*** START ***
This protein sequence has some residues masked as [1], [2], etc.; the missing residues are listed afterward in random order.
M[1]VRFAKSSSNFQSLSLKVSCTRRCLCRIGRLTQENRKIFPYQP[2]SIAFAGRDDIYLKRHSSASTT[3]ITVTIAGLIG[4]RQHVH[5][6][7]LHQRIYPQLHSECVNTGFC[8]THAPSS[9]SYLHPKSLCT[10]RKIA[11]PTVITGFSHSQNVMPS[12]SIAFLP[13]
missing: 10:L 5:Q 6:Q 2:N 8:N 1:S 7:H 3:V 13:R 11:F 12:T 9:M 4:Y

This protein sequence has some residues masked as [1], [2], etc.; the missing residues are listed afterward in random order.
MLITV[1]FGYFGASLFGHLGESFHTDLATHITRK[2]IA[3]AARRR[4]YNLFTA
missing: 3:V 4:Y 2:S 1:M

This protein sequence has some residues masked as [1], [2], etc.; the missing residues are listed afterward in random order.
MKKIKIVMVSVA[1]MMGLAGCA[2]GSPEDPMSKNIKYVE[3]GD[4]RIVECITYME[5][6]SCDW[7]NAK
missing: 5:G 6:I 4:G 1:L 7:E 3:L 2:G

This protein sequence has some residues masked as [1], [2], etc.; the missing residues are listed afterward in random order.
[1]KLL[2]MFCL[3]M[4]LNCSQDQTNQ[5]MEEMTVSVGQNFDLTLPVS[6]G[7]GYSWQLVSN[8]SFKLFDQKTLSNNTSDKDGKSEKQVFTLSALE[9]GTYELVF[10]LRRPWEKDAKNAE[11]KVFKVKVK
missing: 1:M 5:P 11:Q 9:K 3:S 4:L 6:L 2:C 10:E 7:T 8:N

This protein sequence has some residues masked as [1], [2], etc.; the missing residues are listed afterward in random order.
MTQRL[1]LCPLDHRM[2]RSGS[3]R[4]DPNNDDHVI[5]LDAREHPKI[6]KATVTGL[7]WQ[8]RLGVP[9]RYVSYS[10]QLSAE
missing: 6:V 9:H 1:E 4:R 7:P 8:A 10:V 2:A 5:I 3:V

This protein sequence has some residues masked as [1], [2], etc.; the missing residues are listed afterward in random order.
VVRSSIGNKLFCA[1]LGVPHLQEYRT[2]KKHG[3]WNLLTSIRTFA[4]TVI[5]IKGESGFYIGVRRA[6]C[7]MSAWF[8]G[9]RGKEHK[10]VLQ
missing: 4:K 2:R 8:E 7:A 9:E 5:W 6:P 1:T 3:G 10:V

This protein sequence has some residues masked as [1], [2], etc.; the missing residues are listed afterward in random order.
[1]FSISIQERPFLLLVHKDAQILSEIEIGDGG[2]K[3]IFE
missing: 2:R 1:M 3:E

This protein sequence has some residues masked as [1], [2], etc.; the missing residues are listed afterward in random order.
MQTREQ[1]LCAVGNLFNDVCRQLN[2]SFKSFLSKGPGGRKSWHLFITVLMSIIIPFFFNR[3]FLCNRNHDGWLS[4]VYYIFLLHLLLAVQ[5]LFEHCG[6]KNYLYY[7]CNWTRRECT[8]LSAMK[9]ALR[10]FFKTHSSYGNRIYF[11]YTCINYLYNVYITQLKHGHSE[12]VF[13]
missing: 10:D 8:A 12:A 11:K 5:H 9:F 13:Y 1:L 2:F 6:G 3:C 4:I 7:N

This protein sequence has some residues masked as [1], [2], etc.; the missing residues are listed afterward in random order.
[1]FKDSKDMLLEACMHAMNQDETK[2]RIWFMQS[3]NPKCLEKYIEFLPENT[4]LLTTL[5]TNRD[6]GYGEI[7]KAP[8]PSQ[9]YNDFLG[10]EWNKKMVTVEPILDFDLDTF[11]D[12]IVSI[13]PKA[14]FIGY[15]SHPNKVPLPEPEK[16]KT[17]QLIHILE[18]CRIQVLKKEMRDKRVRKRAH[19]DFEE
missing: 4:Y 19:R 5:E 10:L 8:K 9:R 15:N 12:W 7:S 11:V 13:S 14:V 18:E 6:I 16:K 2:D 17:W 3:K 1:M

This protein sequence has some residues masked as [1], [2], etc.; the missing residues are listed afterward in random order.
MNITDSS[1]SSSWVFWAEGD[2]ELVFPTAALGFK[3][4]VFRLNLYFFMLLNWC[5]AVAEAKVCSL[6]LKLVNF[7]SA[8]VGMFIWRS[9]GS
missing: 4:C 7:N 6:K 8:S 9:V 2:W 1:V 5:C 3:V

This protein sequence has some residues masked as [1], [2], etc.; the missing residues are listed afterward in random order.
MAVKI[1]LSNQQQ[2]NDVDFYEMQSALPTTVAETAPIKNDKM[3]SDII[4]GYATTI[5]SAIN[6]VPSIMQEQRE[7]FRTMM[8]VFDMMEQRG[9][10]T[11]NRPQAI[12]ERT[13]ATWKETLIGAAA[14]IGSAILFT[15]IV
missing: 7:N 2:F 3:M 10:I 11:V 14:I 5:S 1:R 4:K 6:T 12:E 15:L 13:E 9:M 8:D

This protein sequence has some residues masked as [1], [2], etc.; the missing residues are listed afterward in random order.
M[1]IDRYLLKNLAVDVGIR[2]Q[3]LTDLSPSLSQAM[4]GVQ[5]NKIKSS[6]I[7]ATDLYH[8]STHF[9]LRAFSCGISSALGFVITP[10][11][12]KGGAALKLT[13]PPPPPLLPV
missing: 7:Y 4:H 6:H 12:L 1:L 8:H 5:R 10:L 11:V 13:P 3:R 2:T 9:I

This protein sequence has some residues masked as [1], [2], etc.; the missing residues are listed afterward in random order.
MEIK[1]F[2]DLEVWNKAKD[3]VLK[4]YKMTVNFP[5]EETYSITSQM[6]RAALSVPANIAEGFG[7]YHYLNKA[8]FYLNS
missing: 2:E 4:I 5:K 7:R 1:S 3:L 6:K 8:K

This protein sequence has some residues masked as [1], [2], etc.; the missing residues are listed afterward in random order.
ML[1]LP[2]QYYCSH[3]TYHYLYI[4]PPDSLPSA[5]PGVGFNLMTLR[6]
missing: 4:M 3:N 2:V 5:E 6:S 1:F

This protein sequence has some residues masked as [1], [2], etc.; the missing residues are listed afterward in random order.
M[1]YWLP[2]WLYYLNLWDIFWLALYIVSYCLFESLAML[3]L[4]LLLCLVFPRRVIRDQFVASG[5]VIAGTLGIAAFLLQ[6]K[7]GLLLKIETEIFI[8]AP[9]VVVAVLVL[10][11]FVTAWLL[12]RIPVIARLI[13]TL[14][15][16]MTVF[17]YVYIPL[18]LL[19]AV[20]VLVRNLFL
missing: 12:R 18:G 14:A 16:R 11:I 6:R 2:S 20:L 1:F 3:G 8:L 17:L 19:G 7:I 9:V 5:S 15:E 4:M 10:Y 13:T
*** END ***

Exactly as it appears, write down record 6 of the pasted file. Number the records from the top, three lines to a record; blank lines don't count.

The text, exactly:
This protein sequence has some residues masked as [1], [2], etc.; the missing residues are listed afterward in random order.
VVRSSIGNKLFCA[1]LGVPHLQEYRT[2]KKHG[3]WNLLTSIRTFA[4]TVI[5]IKGESGFYIGVRRA[6]C[7]MSAWF[8]G[9]RGKEHK[10]VLQ
missing: 4:K 2:R 8:E 7:A 9:E 5:W 6:P 1:T 3:G 10:V